PASADENA, Calif. — The most intriguing part of the 10th season of “American Idol” will have nothing to do with which young singer is the next Lee DeWyze or William Hung.
This time, it’s all about the judges.
With the departure of Simon Cowell, Kara DioGuardi and Ellen DeGeneres, producers need new star judges Jennifer Lopez and Stephen Tyler to hold on to the audience. And if you think Cowell was brutal with his opinions, just wait and see how viewers will act if Ty-Lo doesn’t deliver.
You’ll get your first look at the new judges when the two-night season premiere kicks off with auditions from New York/New Jersey and in New Orleans on Thursday. Auditions will continue for three weeks on Wednesdays and Thursdays.
Randy Jackson, the last remaining judge from the original panel, says this group won’t break down into the mean one, the hip one and the nice one.
“I think I’ve been hearing a lot of talk about people saying who is gonna be the tough one, who is really going to tell these kids where it is, where it’s not, whatever, or the mean one or whatever,” Jackson says. “You still hear all of that from all three of us. We still honestly give them a full read. If it’s terrible, it’s terrible.”
Jackson doesn’t plan on being more Cowell-like in his evaluations, but he promises his comments will have a little more bite than in past years.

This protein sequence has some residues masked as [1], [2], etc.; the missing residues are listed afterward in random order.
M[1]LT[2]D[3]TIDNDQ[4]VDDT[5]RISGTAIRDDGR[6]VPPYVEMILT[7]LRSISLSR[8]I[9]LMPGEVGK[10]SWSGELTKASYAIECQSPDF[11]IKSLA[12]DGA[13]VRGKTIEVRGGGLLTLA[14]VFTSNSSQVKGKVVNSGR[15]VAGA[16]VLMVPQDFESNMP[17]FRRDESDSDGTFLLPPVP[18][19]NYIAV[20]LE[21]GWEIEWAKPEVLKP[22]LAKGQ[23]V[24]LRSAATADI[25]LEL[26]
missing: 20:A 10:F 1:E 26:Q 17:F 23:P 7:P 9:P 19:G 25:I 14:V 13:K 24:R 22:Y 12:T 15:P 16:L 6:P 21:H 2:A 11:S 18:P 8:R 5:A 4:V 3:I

Tyler’s role may end up leaning more toward mentoring. Although the Aerosmith front man’s not 100 percent certain of why he agreed to be a judge, he knows what he wants to do now that he’s got one of the seats. He wants to pass on the knowledge he’s collected during 40 years of work in the music world.
“I started in ’64, ’65, and moving up the ranks and finally figuring out what it is. These kids have it so much harder. They haven’t had the good graces to play clubs and get beaten down that way,” Tyler says. “So they have their mom and dad telling them they’re great, and they feel entitled because they watch the show, and they gotta come up and really give it up, and it’s just excruciating.”
Lopez brings one big advantage: She was a fan of the Fox competition series long before she joined the ranks. If there is a nice judge to emerge, it looks like it’ll be Lopez.
“We have a lot of great talent, boys and girls, men and women. It’s tough. It’s so funny. I already feel, like, when you start talking about the contestants and stuff, I feel so emotionally attached to all of them already,” Lopez say. “I hate seeing any of them go. I’ve already shed a couple of tears. It’s a process, but I think what we have found and why we get so involved is because we see so much potential and we see so much great talent and so much artistry there.”
Lopez says it reminds her of herself years ago.
“You can identify, and you want to just guide them in the right direction,” she says.
The loss of Cowell will affect one member of “The American Idol” team more than others, host Ryan Seacrest. He and Cowell became their own three-ring circus of barbs during the first nine seasons.
Seacrest’s not shedding any tears.
“I’m inspired by the new life here, and I love it. Simon and I had our banter, and people knew us for that, but this is a whole different dynamic. And I think that it will be a lot of fun and very funny as well. I think you’ll be entertained by it,” Seacrest says.
And while there are two new judges who will determine the fate of young singers, executive producer Nigel Lythgoe points out one thing hasn’t changed.
“At end of the day, it is America that decides, and I would have thought over the amount of years that we’ve done it, America has eventually, whether they’ve made mistakes along the way, always come up with the right winner,” Lythgoe says. “Whether it was a good winner that year or not, America’s normally always got it right.”